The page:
The contract on the sale of CEZ’s assets in Bulgaria to Eurohold is subject to regulatory approvals of the Bulgarian Commission for the Protection of Competition (KZK) and the Bulgarian Energy and Water Regulatory Commission (KEVR).
CEZ’s previous attempt to sell its Bulgarian assets to Inercom Bulgaria did not receive regulatory approval.
In Bulgaria, the CEZ group distributes and sells electricity in the western part of the country and generates electricity, mostly in a coal-fired power plant, according to its website.
CEZ’s assets in Bulgaria, subject to the sale, comprise power utility CEZ Distribution Bulgaria, power supplier CEZ Electro Bulgaria, licensed electricity trader CEZ Trade Bulgaria, IT services company CEZ ICT Bulgaria, solar park Free Energy Project Oreshetz, biomass-fired power plant Bara Group and CEZ Bulgaria.
Israel-focused gas driller Energean said on Thursday it will buy Italian energy group Edison’s oil and natural gas unit for an initial consideration of $750 million.
The acquisition would significantly expand Energean’s operations in the growing eastern Mediterranean gas hub, with a significant presence in Egypt’s offshore basin.
Energean said it will likely pay an additional $100 million after gas production from the Cassiopea field in offshore Italy begins, which is expected in 2022.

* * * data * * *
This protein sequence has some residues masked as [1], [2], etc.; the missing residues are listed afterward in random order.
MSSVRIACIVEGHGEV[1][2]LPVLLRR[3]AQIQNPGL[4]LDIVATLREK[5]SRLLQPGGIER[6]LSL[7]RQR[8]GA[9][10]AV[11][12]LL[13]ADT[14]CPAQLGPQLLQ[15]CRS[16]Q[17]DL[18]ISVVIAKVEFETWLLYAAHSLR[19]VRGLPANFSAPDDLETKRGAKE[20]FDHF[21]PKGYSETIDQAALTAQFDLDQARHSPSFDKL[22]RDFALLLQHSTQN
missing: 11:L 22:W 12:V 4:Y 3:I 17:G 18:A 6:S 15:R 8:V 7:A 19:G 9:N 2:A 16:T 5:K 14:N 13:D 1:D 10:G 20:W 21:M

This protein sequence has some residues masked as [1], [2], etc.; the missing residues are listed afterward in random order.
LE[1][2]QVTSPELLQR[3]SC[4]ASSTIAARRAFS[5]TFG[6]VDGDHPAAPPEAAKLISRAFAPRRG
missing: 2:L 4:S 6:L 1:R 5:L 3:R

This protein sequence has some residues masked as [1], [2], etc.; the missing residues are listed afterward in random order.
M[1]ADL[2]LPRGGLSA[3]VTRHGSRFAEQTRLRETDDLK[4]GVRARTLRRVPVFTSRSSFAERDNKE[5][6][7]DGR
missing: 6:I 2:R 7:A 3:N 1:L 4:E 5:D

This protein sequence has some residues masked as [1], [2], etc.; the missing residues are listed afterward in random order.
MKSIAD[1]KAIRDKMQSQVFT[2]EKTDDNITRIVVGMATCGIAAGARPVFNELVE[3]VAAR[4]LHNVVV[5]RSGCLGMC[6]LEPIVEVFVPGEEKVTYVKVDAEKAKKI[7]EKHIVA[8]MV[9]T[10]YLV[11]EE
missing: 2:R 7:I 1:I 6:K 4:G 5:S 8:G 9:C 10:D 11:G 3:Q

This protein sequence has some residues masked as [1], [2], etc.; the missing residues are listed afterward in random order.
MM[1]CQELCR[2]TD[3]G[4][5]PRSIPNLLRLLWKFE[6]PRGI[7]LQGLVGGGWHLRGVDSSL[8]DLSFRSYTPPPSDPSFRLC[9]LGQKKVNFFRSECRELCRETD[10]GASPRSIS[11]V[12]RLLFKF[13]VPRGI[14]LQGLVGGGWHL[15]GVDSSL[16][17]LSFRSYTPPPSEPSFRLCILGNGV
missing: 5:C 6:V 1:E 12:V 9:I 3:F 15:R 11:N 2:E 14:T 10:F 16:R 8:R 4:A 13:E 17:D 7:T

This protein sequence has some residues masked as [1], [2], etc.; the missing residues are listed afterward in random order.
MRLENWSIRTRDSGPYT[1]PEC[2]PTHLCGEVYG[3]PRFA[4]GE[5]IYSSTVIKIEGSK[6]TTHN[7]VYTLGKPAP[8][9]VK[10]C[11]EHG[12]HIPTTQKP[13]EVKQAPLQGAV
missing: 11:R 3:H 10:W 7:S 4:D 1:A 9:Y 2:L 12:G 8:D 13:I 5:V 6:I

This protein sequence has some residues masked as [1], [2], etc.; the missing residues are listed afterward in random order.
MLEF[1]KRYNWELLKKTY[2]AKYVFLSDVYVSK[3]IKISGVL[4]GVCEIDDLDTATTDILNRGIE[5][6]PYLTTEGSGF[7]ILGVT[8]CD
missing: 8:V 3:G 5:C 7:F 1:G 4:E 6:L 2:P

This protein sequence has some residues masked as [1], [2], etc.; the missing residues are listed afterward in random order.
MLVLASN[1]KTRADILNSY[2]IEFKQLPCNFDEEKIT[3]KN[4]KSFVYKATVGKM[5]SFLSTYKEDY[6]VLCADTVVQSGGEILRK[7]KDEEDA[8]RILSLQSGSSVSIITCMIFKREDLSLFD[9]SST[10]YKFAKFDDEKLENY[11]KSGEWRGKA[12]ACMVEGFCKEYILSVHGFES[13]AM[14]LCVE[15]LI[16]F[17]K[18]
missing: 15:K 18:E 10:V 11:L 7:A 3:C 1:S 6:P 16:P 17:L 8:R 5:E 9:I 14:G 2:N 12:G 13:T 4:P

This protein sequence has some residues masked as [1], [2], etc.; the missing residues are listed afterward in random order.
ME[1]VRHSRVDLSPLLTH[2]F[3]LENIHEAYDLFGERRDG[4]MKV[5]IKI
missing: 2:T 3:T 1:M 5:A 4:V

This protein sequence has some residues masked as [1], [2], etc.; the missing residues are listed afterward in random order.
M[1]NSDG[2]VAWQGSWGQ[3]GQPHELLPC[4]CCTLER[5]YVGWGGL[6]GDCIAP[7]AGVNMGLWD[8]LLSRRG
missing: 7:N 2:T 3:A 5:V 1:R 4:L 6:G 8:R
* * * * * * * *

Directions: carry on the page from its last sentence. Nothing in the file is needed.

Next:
Reuters reported on Wednesday that Energean was the frontrunner to acquire these assets.
Energean expects the expanded group to produce over 140 kilobarrels of oil equivalent per day (kboed/d) in 2021 when the Karish and Tanin development projects come onstream.
The London-listed driller said Edison’s portfolio, which includes assets in Italy, Algeria, Croatia, the British and Norwegian North Sea as well as Greece, adds net working interest production of 69 kboed/d.
Energean said it will finance the initial consideration for the deal through a short-term loan facility of $600 million and up to $265 million through equity financing.
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The death of Opec, the oil-producers cartel, has been predicted many times in the past, but rarely from a member of the club which is why this time it might be correct.